Friday, October 11, 2019

No More Pie

Image result for pie clipartAs students learn to use their singing voices, kindergartners sing a lot of echo songs.  Echo songs are a simple way for students to hear and memorize and short phrase and immediately sing it back.  First, students echo as a whole class, then individuals sing solos.

We have had a lot of fun with the rhyming song "No More Pie."  Once students were comfortable singing the song, we even got to play it on the xylophone!

Can your child lead you in this echo song? The words are:

Oh my (echo: Oh my)
No more pie. (No more pie.)
Pie's too sweet. (Pie's too sweet.)
I want a piece of meat. (I want a piece of meat.)
Meat's too red. (Meat's too red.)
I want a piece of bread. (I want a piece of bread.)
Bread's too brown. (Bread's too brown.)
I think I'll go to town. (I think I'll go to town.)
Town's too far. (Town's too far.)
I think I'll take a car. (I think I'll take a car.)
Car won't go. (Car won't go.)
I stubbed my toe. (I stubbed my toe.)
Toe made me cry. (Toe made me cry.)
I want a piece of pie. (I want a piece of pie.)
Oh my (Oh my)
No more pie. (No more pie.)

Hear Mrs. Scavone's kindergarten class sing this song by clicking this link: No More Pie.

Did your child sing you this song from their "Ask Me" sheet? Let Mrs. Hiltz know by filling out this form.  Your child will earn a sticker!

Frog in the Meadow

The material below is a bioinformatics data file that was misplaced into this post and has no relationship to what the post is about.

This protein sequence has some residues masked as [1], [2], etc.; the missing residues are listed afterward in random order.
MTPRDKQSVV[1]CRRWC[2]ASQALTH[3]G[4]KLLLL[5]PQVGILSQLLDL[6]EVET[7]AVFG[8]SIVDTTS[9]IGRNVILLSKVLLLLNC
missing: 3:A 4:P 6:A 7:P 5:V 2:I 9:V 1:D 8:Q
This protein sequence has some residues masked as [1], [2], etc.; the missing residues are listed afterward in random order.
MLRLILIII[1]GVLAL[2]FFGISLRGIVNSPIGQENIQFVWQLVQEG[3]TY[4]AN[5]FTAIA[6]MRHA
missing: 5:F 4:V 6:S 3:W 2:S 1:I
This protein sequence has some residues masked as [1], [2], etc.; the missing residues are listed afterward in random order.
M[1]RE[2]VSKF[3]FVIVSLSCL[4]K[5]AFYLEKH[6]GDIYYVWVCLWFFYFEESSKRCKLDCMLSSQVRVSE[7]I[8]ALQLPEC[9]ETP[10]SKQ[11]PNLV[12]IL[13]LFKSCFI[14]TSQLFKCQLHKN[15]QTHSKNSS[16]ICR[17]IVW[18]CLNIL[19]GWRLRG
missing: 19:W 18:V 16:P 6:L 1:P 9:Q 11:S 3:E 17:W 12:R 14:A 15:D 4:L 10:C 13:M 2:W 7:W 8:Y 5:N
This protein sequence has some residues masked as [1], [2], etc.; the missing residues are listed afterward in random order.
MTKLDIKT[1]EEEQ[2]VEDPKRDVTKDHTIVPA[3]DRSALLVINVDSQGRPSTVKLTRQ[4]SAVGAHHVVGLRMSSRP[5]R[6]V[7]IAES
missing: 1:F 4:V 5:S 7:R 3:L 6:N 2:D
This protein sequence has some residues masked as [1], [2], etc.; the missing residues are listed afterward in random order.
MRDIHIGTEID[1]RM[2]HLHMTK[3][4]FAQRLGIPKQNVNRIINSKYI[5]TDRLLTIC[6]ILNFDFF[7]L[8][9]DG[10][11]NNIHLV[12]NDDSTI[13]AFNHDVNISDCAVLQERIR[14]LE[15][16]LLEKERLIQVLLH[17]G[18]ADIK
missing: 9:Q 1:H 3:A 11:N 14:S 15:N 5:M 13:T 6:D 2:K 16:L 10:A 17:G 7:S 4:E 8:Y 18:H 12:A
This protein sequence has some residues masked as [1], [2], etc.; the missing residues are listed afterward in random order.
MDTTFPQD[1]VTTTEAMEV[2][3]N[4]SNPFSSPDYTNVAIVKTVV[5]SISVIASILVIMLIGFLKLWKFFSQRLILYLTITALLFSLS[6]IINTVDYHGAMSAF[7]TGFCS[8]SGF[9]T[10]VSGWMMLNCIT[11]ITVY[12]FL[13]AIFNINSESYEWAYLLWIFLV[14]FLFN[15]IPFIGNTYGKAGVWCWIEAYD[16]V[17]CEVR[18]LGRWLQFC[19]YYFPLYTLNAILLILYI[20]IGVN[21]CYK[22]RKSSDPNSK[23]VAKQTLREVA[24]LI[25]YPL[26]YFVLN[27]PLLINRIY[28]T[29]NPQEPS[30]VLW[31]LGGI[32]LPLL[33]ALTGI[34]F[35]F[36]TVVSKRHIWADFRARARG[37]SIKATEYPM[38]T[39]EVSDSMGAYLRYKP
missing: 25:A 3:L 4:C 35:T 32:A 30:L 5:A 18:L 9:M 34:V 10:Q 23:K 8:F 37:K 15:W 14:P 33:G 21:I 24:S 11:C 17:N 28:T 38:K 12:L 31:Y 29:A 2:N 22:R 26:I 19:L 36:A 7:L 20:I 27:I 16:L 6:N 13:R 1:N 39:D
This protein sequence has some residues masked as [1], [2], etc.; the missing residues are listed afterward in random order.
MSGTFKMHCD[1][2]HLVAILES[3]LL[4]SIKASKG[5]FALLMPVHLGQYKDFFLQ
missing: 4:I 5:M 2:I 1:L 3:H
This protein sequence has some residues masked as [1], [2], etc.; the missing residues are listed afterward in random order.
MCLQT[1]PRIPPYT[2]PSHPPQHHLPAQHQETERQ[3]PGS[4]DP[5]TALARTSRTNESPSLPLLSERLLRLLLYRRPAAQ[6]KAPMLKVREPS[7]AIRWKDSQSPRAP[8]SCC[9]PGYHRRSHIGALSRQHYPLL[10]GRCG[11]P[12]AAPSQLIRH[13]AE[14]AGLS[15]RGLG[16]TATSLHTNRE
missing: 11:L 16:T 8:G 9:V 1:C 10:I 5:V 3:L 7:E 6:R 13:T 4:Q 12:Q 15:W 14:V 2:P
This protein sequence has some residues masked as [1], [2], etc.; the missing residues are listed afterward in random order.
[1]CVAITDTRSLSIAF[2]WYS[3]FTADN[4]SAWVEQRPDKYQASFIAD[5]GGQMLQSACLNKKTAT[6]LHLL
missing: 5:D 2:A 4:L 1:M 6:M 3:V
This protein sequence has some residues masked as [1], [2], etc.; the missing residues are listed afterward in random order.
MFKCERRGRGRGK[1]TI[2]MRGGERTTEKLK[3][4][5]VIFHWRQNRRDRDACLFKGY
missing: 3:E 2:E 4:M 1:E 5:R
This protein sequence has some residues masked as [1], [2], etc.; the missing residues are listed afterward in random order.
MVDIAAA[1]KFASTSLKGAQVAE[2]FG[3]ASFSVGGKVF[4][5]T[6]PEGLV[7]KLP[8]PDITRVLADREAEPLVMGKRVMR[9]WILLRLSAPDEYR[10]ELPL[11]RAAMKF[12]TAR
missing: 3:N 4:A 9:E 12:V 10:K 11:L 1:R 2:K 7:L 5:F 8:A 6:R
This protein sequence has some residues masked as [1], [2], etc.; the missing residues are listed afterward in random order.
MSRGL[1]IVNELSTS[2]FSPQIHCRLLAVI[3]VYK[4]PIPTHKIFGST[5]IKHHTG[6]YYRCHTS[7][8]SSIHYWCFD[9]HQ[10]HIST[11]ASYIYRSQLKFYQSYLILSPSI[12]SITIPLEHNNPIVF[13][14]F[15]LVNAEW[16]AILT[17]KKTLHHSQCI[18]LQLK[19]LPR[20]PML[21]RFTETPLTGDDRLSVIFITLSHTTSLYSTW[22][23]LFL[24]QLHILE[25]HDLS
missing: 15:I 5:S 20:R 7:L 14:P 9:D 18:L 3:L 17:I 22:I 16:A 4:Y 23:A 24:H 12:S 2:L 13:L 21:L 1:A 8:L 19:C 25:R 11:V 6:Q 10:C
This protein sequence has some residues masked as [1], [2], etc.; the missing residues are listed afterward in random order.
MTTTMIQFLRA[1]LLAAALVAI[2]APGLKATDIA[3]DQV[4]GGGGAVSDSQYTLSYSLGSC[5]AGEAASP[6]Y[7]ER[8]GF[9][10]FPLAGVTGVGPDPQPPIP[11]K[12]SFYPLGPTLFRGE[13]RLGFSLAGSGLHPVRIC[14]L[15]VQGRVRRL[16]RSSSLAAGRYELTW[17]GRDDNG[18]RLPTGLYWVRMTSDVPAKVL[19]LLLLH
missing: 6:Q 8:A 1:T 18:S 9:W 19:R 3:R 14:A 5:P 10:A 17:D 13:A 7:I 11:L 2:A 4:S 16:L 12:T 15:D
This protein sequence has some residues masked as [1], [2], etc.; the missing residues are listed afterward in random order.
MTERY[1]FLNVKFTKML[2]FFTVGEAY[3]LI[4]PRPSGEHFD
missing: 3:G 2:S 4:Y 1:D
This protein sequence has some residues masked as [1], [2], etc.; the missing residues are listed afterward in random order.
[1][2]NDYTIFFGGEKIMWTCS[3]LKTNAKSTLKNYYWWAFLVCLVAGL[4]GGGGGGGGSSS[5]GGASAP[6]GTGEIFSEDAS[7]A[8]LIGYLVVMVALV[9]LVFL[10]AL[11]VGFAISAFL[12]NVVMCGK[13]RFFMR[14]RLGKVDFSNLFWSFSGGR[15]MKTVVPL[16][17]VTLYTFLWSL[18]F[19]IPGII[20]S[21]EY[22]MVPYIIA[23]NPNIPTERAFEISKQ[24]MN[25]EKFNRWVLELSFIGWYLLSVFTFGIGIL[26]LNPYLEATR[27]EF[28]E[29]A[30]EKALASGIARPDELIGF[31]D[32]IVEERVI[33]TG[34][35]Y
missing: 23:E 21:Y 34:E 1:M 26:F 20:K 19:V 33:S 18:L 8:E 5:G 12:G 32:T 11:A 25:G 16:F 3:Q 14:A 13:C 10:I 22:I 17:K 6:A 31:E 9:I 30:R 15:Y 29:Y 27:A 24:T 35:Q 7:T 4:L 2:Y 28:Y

Image result for frog clipartAs part of our First Steps in Music curriculum, preschoolers and kindergarteners have learned the simple song "Frog in the Meadow."  A simple song is a song that students learn through a whole song approach - listening to the song sung to them several times until it is internalized and they can sing it by themselves.

First, students listened while the song was sung to them.  Following the words of the song, students used a "stick" (their finger) to stir the meadow grass around to find the frog.  They got to choose different parts of their body to look for the frog in until he popped out of the tall grass.

After several weeks of only listening to the song, students were given the opportunity to sing the song as a group, accompanied by Mrs. Hiltz on the frog guiro.  This helped to build independence, as students sang without help from the teacher.
Image result for frog guiro
After some practice singing the song as a group came the ultimate test of their singing independence: students sang the song solo for the class while playing the frog guiro.  

Ask your child to sing the song for you.  The lyrics are below:

Frog in the meadow

Can't get him out.
Take a little stick and 
Stir him about.

Hear Mrs. Scavone's class sing the song by clicking the link below:

Frog in the Meadow

Did your child sing this song for you?  Let Mrs. Hiltz know by filling out this form.  Your child will earn a sticker!

Hop Old Squirrel

Image result for squirrel clip art

 1st Graders just learned a new simple song called "Hop Old Squirrel."  Students learn simple songs through the whole song approach.  They listen to the song several times until they have internalized it and can sing it themselves.  Luckily, we could have the squirrel do all sorts of motions and act them out to keep us busy while we listened.